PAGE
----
Focusing her attention to the transport heritage on “God’s Side of the peninsula”, Rosie Moulden, Manager of the Inishowen Maritime Museum in Greencastle, revealed the first recorded steamer trip on Lough Foyle took place in 1816.
Speaking to Derry Now, Rosie said: “On August 25, 1816, a Clyde based steamer took an excursion of 30 passengers from Derry to Greencastle. Unfortunately, there is no mention of her name, only that she had come from the Clyde earlier in the month.
“There are reports that a steamer was brought from Glasgow to Derry to provide towage services for barges between Derry and Strabane. She was also used to provide towage services on Lough Foyle and is mentioned as having towed McCorkell’s ship, ‘Marcus Hill’, down-river to Greencastle to catch a fair wind for her outward passage. The ‘Marcus Hill’ was operated by McCorkell’s between 1815 and 1827.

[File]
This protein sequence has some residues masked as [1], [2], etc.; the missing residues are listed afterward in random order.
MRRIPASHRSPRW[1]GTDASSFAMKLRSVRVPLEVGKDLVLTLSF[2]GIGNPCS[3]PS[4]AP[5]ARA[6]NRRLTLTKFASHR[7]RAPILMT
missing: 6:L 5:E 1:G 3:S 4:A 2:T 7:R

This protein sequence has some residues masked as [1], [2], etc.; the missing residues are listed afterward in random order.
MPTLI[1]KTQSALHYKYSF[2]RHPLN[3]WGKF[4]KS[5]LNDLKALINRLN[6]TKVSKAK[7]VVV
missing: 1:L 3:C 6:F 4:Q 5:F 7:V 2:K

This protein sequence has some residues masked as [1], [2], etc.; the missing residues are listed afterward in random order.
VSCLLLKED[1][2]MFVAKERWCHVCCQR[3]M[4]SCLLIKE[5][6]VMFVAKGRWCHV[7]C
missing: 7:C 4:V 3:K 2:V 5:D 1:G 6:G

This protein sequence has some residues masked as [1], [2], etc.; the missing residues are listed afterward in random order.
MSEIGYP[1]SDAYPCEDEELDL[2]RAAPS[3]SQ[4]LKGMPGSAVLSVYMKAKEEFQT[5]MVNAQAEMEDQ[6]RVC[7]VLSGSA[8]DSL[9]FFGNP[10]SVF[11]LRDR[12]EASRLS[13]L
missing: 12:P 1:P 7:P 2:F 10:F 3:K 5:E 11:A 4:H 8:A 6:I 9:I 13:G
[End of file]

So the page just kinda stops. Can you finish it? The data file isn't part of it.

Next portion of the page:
“There may have been two steamers offering towage on the Lough at that time. The ‘Britannia’ was a wooden-hulled paddle steamer, built in Port Glasgow, in 1815.
“In 1820, she made an excursion voyage from the Clyde to the Giant’s Causeway. In 1821, she made another four-day excursion voyage from the Clyde, calling at Derry, Culmore, Redcastle, Moville and Greencastle,” said Rosie Moulden.
The ‘Britannia’ was then bought by Alexander A Laird and Company for the Glasgow and Londonderry Steam Packet Company.
It began a regular Glasgow to Derry service in 1822, with additional calls at Culmore, Quigley's Point, Moville, Greencastle and Portrush.
For more on the Foyle's historic paddle steamer era and photos click here.